Human resource management (HRM) is the science of managing people systematically in organizations. The unique individual actor in the organization - a given executive, manager, line worker - is not the focus of HRM, per se. Rather, human resources practices and policies concerning recurring cycles of staffing, reward and compensation, and performance management inform how any person or group of people is introduced into the organization, managed while there, and exited from the organization. When these three overarching aspects of human resource management are designed effectively, the organization benefits from a management system that enhances the sustained competitive advantage of the organization. A critical part of designing these aspects effectively requires consideration of ethical concerns at each stage.
Staffing is comprised of systems designed to recruit and select employees to undertake required roles in the organization. The purpose of recruiting is to provide the organization with a group of candidates large enough for the organization to select the qualified employees that it needs.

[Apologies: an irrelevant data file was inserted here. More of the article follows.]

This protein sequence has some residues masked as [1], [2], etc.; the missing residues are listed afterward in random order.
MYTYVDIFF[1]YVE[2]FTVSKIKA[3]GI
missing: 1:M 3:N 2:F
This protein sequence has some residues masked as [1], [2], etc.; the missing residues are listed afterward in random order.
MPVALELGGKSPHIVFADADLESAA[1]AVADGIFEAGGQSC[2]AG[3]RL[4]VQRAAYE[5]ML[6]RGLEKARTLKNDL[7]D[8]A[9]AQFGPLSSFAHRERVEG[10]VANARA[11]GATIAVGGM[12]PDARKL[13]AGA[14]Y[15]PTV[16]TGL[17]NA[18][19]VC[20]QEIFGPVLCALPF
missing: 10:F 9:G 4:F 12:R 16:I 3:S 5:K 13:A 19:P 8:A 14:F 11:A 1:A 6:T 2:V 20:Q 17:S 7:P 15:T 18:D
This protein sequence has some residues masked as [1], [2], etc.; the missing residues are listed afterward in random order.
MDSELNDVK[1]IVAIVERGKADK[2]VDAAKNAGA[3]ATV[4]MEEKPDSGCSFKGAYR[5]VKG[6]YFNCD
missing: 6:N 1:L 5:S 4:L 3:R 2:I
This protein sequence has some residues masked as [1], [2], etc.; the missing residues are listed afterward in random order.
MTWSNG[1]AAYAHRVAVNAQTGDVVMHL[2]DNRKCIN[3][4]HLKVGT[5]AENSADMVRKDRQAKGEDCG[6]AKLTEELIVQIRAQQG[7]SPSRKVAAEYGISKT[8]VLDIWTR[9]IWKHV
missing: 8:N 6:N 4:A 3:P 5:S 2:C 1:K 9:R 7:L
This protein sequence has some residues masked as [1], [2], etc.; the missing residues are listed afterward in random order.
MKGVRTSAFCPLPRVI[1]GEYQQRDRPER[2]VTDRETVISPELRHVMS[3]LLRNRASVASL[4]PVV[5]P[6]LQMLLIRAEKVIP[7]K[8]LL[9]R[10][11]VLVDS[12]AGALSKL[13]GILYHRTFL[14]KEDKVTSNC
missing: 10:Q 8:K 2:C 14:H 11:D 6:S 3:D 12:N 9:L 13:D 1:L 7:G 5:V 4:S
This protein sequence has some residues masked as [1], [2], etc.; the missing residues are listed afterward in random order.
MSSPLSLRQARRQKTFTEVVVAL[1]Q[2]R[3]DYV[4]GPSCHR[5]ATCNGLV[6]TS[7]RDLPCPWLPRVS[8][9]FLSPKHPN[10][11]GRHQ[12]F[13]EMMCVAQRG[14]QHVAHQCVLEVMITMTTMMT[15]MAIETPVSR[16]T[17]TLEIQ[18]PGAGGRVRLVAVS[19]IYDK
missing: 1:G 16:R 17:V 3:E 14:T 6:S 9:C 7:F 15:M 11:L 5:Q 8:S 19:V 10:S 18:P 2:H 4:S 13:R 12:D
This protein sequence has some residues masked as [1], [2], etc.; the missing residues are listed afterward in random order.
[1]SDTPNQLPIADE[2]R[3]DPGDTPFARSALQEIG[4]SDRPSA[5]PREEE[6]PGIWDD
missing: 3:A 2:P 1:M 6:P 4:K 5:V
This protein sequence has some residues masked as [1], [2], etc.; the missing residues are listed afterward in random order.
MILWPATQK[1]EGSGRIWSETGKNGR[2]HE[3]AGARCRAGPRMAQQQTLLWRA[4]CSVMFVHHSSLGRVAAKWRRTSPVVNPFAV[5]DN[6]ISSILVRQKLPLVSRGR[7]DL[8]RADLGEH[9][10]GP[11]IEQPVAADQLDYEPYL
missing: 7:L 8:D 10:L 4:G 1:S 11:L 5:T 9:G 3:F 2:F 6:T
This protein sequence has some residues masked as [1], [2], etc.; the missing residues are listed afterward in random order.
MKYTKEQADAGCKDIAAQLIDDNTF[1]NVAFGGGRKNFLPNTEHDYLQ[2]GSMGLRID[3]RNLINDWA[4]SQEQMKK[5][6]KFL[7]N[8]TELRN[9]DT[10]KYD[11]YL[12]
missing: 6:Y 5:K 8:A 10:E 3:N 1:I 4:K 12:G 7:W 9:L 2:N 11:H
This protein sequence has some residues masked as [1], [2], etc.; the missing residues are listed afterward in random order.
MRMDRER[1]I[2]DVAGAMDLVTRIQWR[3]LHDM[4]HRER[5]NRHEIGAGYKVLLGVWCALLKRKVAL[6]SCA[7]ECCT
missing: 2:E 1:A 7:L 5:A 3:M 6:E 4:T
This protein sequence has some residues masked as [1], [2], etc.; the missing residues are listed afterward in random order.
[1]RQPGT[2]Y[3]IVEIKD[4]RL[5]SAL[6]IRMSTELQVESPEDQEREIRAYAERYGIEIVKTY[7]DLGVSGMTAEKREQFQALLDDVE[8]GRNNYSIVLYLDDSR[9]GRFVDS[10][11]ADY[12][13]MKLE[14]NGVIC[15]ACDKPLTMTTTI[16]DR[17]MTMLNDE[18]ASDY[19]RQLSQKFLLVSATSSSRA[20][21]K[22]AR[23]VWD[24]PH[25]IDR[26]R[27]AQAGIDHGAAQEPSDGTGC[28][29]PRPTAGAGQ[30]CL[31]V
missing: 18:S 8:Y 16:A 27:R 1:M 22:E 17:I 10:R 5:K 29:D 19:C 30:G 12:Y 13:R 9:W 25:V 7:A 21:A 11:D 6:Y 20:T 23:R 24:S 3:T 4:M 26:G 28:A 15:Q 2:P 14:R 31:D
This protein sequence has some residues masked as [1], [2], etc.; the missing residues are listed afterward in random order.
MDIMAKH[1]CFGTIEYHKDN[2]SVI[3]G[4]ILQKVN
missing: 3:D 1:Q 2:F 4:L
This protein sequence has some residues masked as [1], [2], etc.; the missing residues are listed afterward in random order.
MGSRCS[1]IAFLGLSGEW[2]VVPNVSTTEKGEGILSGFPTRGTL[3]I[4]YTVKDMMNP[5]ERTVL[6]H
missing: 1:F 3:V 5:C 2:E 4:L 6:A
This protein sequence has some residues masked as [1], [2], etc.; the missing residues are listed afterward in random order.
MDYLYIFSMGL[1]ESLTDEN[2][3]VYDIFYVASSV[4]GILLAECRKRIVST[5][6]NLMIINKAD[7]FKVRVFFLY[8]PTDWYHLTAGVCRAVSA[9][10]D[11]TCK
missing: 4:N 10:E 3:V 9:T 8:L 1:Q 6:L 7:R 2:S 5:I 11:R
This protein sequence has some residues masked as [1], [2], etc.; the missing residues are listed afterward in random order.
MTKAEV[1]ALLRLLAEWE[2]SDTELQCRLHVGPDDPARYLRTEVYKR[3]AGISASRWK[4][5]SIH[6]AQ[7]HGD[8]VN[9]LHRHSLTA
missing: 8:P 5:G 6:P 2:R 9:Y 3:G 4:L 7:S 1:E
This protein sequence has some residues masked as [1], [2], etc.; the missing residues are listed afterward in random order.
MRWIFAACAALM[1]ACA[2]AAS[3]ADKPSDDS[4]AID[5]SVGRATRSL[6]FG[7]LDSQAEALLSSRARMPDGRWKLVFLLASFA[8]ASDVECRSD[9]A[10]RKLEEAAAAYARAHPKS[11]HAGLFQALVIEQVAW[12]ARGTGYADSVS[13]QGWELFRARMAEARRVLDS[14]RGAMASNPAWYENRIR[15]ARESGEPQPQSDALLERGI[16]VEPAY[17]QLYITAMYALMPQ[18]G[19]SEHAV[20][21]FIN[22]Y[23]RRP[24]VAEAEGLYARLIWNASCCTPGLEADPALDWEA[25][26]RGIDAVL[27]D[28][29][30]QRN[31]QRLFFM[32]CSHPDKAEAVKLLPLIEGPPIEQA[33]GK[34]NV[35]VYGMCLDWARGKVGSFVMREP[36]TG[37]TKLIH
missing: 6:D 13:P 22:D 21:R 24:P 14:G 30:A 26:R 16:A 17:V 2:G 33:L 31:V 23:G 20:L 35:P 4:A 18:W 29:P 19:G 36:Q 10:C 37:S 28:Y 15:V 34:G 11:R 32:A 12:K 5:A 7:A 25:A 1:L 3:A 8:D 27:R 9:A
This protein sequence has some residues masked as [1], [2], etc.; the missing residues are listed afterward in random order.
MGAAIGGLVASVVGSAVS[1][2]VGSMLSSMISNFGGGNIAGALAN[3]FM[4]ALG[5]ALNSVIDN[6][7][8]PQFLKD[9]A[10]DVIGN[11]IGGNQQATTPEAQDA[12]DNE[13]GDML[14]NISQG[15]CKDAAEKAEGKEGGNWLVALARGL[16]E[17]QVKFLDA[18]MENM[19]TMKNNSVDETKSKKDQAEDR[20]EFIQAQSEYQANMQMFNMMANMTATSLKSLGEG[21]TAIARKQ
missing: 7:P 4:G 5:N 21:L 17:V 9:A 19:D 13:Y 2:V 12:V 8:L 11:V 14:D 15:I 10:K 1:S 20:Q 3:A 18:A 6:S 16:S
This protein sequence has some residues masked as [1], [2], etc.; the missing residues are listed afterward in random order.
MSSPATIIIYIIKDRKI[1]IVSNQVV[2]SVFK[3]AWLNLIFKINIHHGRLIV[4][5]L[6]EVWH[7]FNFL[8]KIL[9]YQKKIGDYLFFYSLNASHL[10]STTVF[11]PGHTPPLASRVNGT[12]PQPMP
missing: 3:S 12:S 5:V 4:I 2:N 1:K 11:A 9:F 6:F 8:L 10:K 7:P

Needs are formalized by (1) job or position descriptions, which are written statements of content and organizational level of the job; and (2) hiring specification, which details background, experience, and skills requirements.
Selection is the mutual process in which the organization decides whether to make an offer of employment and, if offered, the candidate decides whether or not to accept. Typically, selection procedures follow several steps. The applicant completes a formal job application, participates in a screening interview, takes tests, submits to a background check, participates in a more inÃ¢ÂÂdepth interview, and receives a job offer. Of course, different employers may only use a subset of these steps.
Ethical dilemmas emerge at a number of junctures within the staffing process. Within recruiting, organizations distribute descriptions and specifications to labor pools - the sites within...